– Paul of Tarsus wrote his writings first (50-60 CE), and it is believed that his theology later contributed to the later understanding of Christianity and would even contribute to the Gospels (Mark, 75 CE; Matthew, 85 CE; Luke & John, 90 CE; rest of the New Testament was written after that), not to mention the selection of the canon and canonical doctrines.
– The real Jesus was the Messiah, a worshipper and servant of the One True God.
– Paul calls Jesus “God’s agent.” He says that God created Jesus, and then Jesus created the rest of the world.
– Mark raised the status only a little higher than that of the real Jesus, calling him the “Son of God.”
– Matthew raises the status of Jesus from Mark just a little higher, having others call Jesus the “Son of God” and having Jesus call God his father.
– John brings the stature of Jesus right back to where Paul had began, as if Paul pulled the Gospels towards his views.
– Jesus wasn’t made God in any of the New Testament writings, but rather in the Council of Nicea in 325 CE.
– The Qur’an came much later at 610, but you believe its depiction of Jesus because it’s author is God, and God is a witness to everything. The Qur’an is a primary source. It brings the understanding of Jesus back to the historical Jesus.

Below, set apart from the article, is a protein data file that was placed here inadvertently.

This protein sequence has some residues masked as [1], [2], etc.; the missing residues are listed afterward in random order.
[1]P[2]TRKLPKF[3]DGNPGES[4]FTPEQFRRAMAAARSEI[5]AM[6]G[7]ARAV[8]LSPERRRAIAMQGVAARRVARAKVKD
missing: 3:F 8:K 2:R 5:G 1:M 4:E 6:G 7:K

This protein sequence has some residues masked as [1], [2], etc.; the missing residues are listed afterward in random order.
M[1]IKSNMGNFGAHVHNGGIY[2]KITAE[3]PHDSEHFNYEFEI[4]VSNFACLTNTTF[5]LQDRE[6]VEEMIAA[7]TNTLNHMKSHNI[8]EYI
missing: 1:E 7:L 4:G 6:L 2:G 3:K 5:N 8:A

– In Islam, Jesus, aka Isa (AS), was both a prophet/messenger AND the Messiah.
– In Islam, Muslims believe in a Torah, a Psalms, and a Gospel, but these 3 books don’t necessarily refer to the current set of books with the same name found in the Holy Bible.
– Scholars agree that Moses, at the very least, did not write all 5 books of the current Torah.
– Scholars agree that current Holy Bible contains on 4 of the 66 gospels that once existed. Which one was the correct one, if any at all? Jesus (AS) only preached one, after all.
– Since it is obvious that the biblical writers spun their writings to meet their purposes, we cannot really accept their word to be historically accurate. However, we can at least attempt to retrace and reconstruct the evolution of the message taught by Jesus (AS).
– We know that God isn’t just a higher impersonal power because he sends us guidance and revelations, of which the Qur’an is the only unaltered one left.
– After the alleged crucifixion of Jesus (AS), his followers divided into 2 groups – one comprised that of his relatives and direct disciples, and the other comprised of Paul of Tarsus and his follwers, whose writings eventually became adopted into the New Testament.
– The New Testament seems to portray Mary (AS) and the disciples as people who did not understand Jesus (AS) properly. This way, they could divert Christians away from the first group and bolster/add credibility to Paul’s teachings as being the only authentic understanding of Jesus (AS).
– Farhan R.